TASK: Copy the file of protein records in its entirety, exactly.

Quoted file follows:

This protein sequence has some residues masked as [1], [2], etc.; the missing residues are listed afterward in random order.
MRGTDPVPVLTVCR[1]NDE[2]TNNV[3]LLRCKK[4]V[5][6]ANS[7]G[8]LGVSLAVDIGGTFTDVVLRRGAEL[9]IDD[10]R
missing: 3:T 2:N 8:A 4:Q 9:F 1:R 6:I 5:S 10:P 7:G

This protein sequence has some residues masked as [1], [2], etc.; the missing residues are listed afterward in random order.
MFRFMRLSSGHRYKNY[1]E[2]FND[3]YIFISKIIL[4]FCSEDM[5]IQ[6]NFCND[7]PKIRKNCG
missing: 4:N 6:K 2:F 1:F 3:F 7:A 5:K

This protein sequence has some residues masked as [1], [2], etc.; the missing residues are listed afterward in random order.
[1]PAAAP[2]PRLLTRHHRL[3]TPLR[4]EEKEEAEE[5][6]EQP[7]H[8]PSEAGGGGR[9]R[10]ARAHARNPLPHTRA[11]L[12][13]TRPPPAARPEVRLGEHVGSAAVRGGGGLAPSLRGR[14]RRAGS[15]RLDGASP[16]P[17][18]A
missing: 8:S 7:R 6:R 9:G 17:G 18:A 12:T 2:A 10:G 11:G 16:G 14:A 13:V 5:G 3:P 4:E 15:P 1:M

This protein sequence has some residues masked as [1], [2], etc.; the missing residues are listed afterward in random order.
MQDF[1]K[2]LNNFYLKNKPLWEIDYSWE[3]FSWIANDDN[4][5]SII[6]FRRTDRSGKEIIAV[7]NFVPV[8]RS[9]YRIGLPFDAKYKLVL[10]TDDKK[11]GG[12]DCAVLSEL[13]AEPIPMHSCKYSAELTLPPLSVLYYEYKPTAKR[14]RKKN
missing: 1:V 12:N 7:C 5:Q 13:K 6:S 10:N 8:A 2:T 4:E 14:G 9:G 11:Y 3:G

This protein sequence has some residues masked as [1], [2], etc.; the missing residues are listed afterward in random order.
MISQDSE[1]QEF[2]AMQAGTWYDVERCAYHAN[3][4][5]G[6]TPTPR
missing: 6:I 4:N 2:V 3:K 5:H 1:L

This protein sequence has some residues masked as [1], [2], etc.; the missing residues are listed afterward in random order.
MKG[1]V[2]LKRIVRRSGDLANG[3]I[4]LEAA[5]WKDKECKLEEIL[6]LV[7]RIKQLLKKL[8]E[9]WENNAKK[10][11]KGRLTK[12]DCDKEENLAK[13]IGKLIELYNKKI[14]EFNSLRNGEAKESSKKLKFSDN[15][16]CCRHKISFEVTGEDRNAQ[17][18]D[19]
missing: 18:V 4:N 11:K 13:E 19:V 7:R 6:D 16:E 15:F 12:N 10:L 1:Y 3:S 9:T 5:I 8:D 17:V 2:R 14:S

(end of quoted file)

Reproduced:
This protein sequence has some residues masked as [1], [2], etc.; the missing residues are listed afterward in random order.
MRGTDPVPVLTVCR[1]NDE[2]TNNV[3]LLRCKK[4]V[5][6]ANS[7]G[8]LGVSLAVDIGGTFTDVVLRRGAEL[9]IDD[10]R
missing: 3:T 2:N 8:A 4:Q 9:F 1:R 6:I 5:S 10:P 7:G

This protein sequence has some residues masked as [1], [2], etc.; the missing residues are listed afterward in random order.
MFRFMRLSSGHRYKNY[1]E[2]FND[3]YIFISKIIL[4]FCSEDM[5]IQ[6]NFCND[7]PKIRKNCG
missing: 4:N 6:K 2:F 1:F 3:F 7:A 5:K

This protein sequence has some residues masked as [1], [2], etc.; the missing residues are listed afterward in random order.
[1]PAAAP[2]PRLLTRHHRL[3]TPLR[4]EEKEEAEE[5][6]EQP[7]H[8]PSEAGGGGR[9]R[10]ARAHARNPLPHTRA[11]L[12][13]TRPPPAARPEVRLGEHVGSAAVRGGGGLAPSLRGR[14]RRAGS[15]RLDGASP[16]P[17][18]A
missing: 8:S 7:R 6:R 9:G 17:G 18:A 12:T 2:A 10:G 11:G 16:G 14:A 13:V 5:G 3:P 4:E 15:P 1:M

This protein sequence has some residues masked as [1], [2], etc.; the missing residues are listed afterward in random order.
MQDF[1]K[2]LNNFYLKNKPLWEIDYSWE[3]FSWIANDDN[4][5]SII[6]FRRTDRSGKEIIAV[7]NFVPV[8]RS[9]YRIGLPFDAKYKLVL[10]TDDKK[11]GG[12]DCAVLSEL[13]AEPIPMHSCKYSAELTLPPLSVLYYEYKPTAKR[14]RKKN
missing: 1:V 12:N 7:C 5:Q 13:K 6:S 10:N 8:A 2:T 4:E 14:G 9:G 11:Y 3:G

This protein sequence has some residues masked as [1], [2], etc.; the missing residues are listed afterward in random order.
MISQDSE[1]QEF[2]AMQAGTWYDVERCAYHAN[3][4][5]G[6]TPTPR
missing: 6:I 4:N 2:V 3:K 5:H 1:L

This protein sequence has some residues masked as [1], [2], etc.; the missing residues are listed afterward in random order.
MKG[1]V[2]LKRIVRRSGDLANG[3]I[4]LEAA[5]WKDKECKLEEIL[6]LV[7]RIKQLLKKL[8]E[9]WENNAKK[10][11]KGRLTK[12]DCDKEENLAK[13]IGKLIELYNKKI[14]EFNSLRNGEAKESSKKLKFSDN[15][16]CCRHKISFEVTGEDRNAQ[17][18]D[19]
missing: 18:V 4:N 11:K 13:E 19:V 7:R 6:D 16:E 15:F 12:N 10:L 1:Y 3:S 9:T 5:I 8:D 17:V 2:R 14:S